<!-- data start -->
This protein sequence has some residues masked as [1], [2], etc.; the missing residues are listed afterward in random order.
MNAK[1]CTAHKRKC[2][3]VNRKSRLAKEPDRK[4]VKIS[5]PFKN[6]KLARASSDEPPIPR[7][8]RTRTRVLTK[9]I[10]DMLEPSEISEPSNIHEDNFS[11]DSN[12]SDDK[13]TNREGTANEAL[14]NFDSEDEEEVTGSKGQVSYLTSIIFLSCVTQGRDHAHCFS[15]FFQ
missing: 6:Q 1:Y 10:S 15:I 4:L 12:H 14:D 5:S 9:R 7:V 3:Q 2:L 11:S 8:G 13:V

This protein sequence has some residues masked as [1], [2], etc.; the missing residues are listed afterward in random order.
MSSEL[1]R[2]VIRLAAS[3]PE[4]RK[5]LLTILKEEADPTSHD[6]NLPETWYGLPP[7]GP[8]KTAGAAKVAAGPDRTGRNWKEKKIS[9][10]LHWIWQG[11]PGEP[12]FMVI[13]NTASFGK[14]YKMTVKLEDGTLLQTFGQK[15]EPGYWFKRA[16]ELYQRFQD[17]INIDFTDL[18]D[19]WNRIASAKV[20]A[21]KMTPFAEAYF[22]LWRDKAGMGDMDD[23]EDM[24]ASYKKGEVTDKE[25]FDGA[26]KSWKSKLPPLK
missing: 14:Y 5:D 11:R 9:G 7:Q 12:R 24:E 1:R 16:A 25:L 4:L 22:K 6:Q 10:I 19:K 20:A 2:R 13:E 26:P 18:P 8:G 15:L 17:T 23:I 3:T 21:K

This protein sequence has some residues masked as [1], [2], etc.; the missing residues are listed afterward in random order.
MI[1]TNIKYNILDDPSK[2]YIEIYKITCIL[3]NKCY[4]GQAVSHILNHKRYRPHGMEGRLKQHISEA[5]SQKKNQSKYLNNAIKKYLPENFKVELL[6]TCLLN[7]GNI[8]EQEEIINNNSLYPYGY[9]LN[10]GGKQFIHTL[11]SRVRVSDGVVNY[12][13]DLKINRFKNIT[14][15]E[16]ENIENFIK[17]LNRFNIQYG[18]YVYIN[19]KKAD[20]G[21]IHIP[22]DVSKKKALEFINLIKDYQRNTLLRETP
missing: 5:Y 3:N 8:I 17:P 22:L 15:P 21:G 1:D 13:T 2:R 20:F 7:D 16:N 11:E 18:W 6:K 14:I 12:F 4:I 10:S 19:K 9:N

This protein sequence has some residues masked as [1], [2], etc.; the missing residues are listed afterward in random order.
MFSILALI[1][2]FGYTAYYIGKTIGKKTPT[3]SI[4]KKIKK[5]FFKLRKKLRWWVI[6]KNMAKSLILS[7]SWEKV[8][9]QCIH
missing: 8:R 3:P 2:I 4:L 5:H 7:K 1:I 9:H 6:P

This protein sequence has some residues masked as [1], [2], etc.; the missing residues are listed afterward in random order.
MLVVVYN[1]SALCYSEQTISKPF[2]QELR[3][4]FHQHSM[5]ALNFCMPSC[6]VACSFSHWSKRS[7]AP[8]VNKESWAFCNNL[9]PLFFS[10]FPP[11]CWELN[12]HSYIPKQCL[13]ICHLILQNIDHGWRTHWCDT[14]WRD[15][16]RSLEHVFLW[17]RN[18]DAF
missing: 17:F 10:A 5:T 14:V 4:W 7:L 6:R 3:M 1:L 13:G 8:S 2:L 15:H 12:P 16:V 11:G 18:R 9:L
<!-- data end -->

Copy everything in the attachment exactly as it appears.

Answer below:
This protein sequence has some residues masked as [1], [2], etc.; the missing residues are listed afterward in random order.
MNAK[1]CTAHKRKC[2][3]VNRKSRLAKEPDRK[4]VKIS[5]PFKN[6]KLARASSDEPPIPR[7][8]RTRTRVLTK[9]I[10]DMLEPSEISEPSNIHEDNFS[11]DSN[12]SDDK[13]TNREGTANEAL[14]NFDSEDEEEVTGSKGQVSYLTSIIFLSCVTQGRDHAHCFS[15]FFQ
missing: 6:Q 1:Y 10:S 15:I 4:L 12:H 14:D 5:S 9:R 7:V 3:Q 2:L 11:S 8:G 13:V

This protein sequence has some residues masked as [1], [2], etc.; the missing residues are listed afterward in random order.
MSSEL[1]R[2]VIRLAAS[3]PE[4]RK[5]LLTILKEEADPTSHD[6]NLPETWYGLPP[7]GP[8]KTAGAAKVAAGPDRTGRNWKEKKIS[9][10]LHWIWQG[11]PGEP[12]FMVI[13]NTASFGK[14]YKMTVKLEDGTLLQTFGQK[15]EPGYWFKRA[16]ELYQRFQD[17]INIDFTDL[18]D[19]WNRIASAKV[20]A[21]KMTPFAEAYF[22]LWRDKAGMGDMDD[23]EDM[24]ASYKKGEVTDKE[25]FDGA[26]KSWKSKLPPLK
missing: 14:Y 5:D 11:R 9:G 7:Q 12:R 24:E 1:R 16:A 25:L 4:L 22:K 6:Q 10:I 19:K 20:A 2:R 13:E 26:P 18:P 8:G 15:L 17:T 23:I 3:T 21:K

This protein sequence has some residues masked as [1], [2], etc.; the missing residues are listed afterward in random order.
MI[1]TNIKYNILDDPSK[2]YIEIYKITCIL[3]NKCY[4]GQAVSHILNHKRYRPHGMEGRLKQHISEA[5]SQKKNQSKYLNNAIKKYLPENFKVELL[6]TCLLN[7]GNI[8]EQEEIINNNSLYPYGY[9]LN[10]GGKQFIHTL[11]SRVRVSDGVVNY[12][13]DLKINRFKNIT[14][15]E[16]ENIENFIK[17]LNRFNIQYG[18]YVYIN[19]KKAD[20]G[21]IHIP[22]DVSKKKALEFINLIKDYQRNTLLRETP
missing: 5:Y 3:N 8:I 17:P 22:L 15:P 21:G 1:D 13:T 2:R 20:F 7:D 16:N 11:E 18:W 6:K 14:I 12:F 4:I 10:S 19:K 9:N

This protein sequence has some residues masked as [1], [2], etc.; the missing residues are listed afterward in random order.
MFSILALI[1][2]FGYTAYYIGKTIGKKTPT[3]SI[4]KKIKK[5]FFKLRKKLRWWVI[6]KNMAKSLILS[7]SWEKV[8][9]QCIH
missing: 8:R 3:P 2:I 4:L 5:H 7:K 1:I 9:H 6:P

This protein sequence has some residues masked as [1], [2], etc.; the missing residues are listed afterward in random order.
MLVVVYN[1]SALCYSEQTISKPF[2]QELR[3][4]FHQHSM[5]ALNFCMPSC[6]VACSFSHWSKRS[7]AP[8]VNKESWAFCNNL[9]PLFFS[10]FPP[11]CWELN[12]HSYIPKQCL[13]ICHLILQNIDHGWRTHWCDT[14]WRD[15][16]RSLEHVFLW[17]RN[18]DAF
missing: 17:F 10:A 5:T 14:V 4:W 7:L 6:R 3:M 1:L 13:G 8:S 2:L 15:H 12:P 16:V 11:G 18:R 9:L